Create and use your own input source on Mac
macOS comes with default input sources for languages, such as Pinyin for Chinese. You can create and add your own input source for any language. To do so, you need a rule file that maps what you type on the keyboard to the characters that are shown.
Create a custom input source
On your Mac, open a text editing app that supports Unicode.
Create your rule file using the sample file below as a guideline.
The file must be a plain text file.
Save the file with Unicode (UTF-16) encoding, and a filename extension such as .inputplugin.
Double-click the saved file.
Your custom input source is added to the Input menu in the menu bar, and to the list of input sources in Keyboard settings. To see it, choose Apple menu > System Settings, then click Keyboard in the sidebar. (You may need to scroll down.) Go to Text Input on the right, then click Edit.
macOS also supports the .cin format. If you use a .cin file, the file encoding can be UTF-16 or UTF-8.
Sample rule file
# (c) Apple Inc. 2023
# Sample plug-in input source rule file.
# The # character is used to indicate comments.
# The file format must be plain text. The file encoding must be Unicode (UTF-16) with or without an initial BOM (Byte Order Mark).
# The file consists of a number of tags, in uppercase ending with a colon, followed by the content of the tag.
# METHOD: This is the first entry in the file, defining the method used to implement the plug-in.
# The only method currently supported is “TABLE”.
# ENCODE: This indicates whether the target is Traditional Chinese (“TC”), Simplified Chinese (“SC”), or Unicode (“Unicode”). All plug-in input sources appear as Unicode input sources in Keyboard settings.
# PROMPT: This is the name of the plug-in, shown in the list of input sources in Keyboard settings and the Input menu.
# DELIMITER: This defines the delimiter for characters or phrases with the same input code.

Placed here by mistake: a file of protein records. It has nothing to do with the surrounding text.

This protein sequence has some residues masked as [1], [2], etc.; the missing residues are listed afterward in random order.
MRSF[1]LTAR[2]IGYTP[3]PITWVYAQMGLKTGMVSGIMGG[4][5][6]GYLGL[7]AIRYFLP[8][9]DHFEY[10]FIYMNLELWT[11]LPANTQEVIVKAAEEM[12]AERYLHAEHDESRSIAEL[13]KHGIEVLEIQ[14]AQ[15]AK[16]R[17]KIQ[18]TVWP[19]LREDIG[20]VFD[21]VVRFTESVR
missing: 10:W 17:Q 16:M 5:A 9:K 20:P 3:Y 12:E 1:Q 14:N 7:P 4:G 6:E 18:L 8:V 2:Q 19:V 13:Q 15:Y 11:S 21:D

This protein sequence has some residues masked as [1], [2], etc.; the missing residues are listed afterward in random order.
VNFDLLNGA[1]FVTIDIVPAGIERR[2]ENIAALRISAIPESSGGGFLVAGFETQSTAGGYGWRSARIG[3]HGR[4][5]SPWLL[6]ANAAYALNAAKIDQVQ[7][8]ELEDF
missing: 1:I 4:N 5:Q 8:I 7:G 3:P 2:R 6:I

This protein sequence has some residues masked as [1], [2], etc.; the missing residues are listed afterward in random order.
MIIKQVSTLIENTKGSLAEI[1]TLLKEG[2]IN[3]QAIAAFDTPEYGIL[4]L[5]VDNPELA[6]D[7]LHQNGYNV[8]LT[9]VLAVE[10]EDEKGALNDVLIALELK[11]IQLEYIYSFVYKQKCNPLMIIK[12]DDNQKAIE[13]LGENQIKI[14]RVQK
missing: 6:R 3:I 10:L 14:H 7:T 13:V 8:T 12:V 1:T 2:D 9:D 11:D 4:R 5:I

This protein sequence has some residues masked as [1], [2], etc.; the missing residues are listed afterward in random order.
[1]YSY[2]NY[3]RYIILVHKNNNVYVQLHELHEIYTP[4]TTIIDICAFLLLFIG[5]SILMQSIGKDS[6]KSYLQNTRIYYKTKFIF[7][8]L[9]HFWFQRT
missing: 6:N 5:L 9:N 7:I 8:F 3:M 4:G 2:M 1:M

# In this case, we are using the comma character.
# VERSION: This is used to indicate the version number of your plug-in.
# MAXINPUTCODE: The limit of the number of characters that can be input for a single conversion.
# There is no limit unless you specify one.
# VALIDINPUTKEY: The set of characters that can be used for input strings. These are case-insensitive but must be entered as one complete set.
# BEGINCHARACTER: This tag begins the definitions for the mappings and is required.
# The format for each mapping is:
# Blank lines and characters are ignored.
# The delimiter between output strings is that defined above by the DELIMITER tag.
# Indicate that the mapping definitions have ended with the ENDCHARACTER tag.
# ENDCHARACTER: This terminates the mapping definitions and is the last character in the file.
Delete a custom input source
On your Mac, choose Apple menu > System Settings, then click Keyboard in the sidebar. (You may need to scroll down.)
Go to Text Input on the right, then click Edit.
Select your input source, then click the Remove button .
Keep the disabled plug-in file (you can add your input source again to the list of input sources), or move it to the Trash to delete it.